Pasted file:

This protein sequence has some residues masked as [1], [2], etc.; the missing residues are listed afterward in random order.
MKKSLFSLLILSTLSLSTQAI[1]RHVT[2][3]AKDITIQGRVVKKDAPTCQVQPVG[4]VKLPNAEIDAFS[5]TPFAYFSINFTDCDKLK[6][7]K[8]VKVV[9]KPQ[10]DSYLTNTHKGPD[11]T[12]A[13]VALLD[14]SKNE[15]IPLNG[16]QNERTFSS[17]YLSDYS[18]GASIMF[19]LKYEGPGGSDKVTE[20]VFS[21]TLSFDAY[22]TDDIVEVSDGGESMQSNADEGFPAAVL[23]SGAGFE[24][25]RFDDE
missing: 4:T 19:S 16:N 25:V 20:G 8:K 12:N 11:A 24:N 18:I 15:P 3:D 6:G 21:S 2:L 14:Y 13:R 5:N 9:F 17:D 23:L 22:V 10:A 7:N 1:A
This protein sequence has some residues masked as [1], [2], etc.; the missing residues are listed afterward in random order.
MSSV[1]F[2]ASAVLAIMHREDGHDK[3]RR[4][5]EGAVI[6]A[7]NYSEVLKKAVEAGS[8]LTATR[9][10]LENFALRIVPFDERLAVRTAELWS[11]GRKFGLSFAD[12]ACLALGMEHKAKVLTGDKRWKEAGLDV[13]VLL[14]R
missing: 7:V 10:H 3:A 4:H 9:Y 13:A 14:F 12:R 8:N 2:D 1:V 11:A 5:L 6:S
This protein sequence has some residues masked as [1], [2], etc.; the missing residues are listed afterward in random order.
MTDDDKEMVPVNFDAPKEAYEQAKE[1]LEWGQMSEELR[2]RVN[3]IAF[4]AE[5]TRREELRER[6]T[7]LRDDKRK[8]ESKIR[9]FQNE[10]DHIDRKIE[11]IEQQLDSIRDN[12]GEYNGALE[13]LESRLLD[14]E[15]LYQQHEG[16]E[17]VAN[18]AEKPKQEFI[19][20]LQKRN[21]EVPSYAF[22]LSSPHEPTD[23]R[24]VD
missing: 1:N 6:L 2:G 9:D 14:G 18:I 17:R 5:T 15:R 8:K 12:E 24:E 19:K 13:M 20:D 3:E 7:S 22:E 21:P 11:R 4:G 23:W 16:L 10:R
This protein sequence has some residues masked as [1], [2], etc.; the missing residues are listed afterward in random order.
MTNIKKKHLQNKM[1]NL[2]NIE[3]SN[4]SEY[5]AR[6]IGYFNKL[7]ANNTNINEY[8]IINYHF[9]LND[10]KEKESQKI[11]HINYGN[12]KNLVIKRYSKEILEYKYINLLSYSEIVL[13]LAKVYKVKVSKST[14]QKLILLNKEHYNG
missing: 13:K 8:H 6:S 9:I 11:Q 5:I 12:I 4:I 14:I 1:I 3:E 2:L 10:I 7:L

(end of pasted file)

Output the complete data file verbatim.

This protein sequence has some residues masked as [1], [2], etc.; the missing residues are listed afterward in random order.
MKKSLFSLLILSTLSLSTQAI[1]RHVT[2][3]AKDITIQGRVVKKDAPTCQVQPVG[4]VKLPNAEIDAFS[5]TPFAYFSINFTDCDKLK[6][7]K[8]VKVV[9]KPQ[10]DSYLTNTHKGPD[11]T[12]A[13]VALLD[14]SKNE[15]IPLNG[16]QNERTFSS[17]YLSDYS[18]GASIMF[19]LKYEGPGGSDKVTE[20]VFS[21]TLSFDAY[22]TDDIVEVSDGGESMQSNADEGFPAAVL[23]SGAGFE[24][25]RFDDE
missing: 4:T 19:S 16:N 25:V 20:G 8:K 12:N 11:A 24:N 18:I 15:P 3:D 6:G 21:S 2:L 14:Y 13:R 5:N 9:F 17:D 23:L 22:V 10:A 7:N 1:A
This protein sequence has some residues masked as [1], [2], etc.; the missing residues are listed afterward in random order.
MSSV[1]F[2]ASAVLAIMHREDGHDK[3]RR[4][5]EGAVI[6]A[7]NYSEVLKKAVEAGS[8]LTATR[9][10]LENFALRIVPFDERLAVRTAELWS[11]GRKFGLSFAD[12]ACLALGMEHKAKVLTGDKRWKEAGLDV[13]VLL[14]R
missing: 7:V 10:H 3:A 4:H 9:Y 13:A 14:F 12:R 8:N 2:D 1:V 11:A 5:L 6:S
This protein sequence has some residues masked as [1], [2], etc.; the missing residues are listed afterward in random order.
MTDDDKEMVPVNFDAPKEAYEQAKE[1]LEWGQMSEELR[2]RVN[3]IAF[4]AE[5]TRREELRER[6]T[7]LRDDKRK[8]ESKIR[9]FQNE[10]DHIDRKIE[11]IEQQLDSIRDN[12]GEYNGALE[13]LESRLLD[14]E[15]LYQQHEG[16]E[17]VAN[18]AEKPKQEFI[19][20]LQKRN[21]EVPSYAF[22]LSSPHEPTD[23]R[24]VD
missing: 1:N 6:L 2:G 9:D 14:G 18:I 17:R 5:T 15:R 8:K 12:E 24:E 19:K 13:M 20:D 3:E 7:S 22:E 21:P 11:R 4:G 23:W 16:L 10:R
This protein sequence has some residues masked as [1], [2], etc.; the missing residues are listed afterward in random order.
MTNIKKKHLQNKM[1]NL[2]NIE[3]SN[4]SEY[5]AR[6]IGYFNKL[7]ANNTNINEY[8]IINYHF[9]LND[10]KEKESQKI[11]HINYGN[12]KNLVIKRYSKEILEYKYINLLSYSEIVL[13]LAKVYKVKVSKST[14]QKLILLNKEHYNG
missing: 13:K 8:H 6:S 9:I 11:Q 5:I 12:I 4:I 14:I 1:I 3:E 2:L 10:I 7:L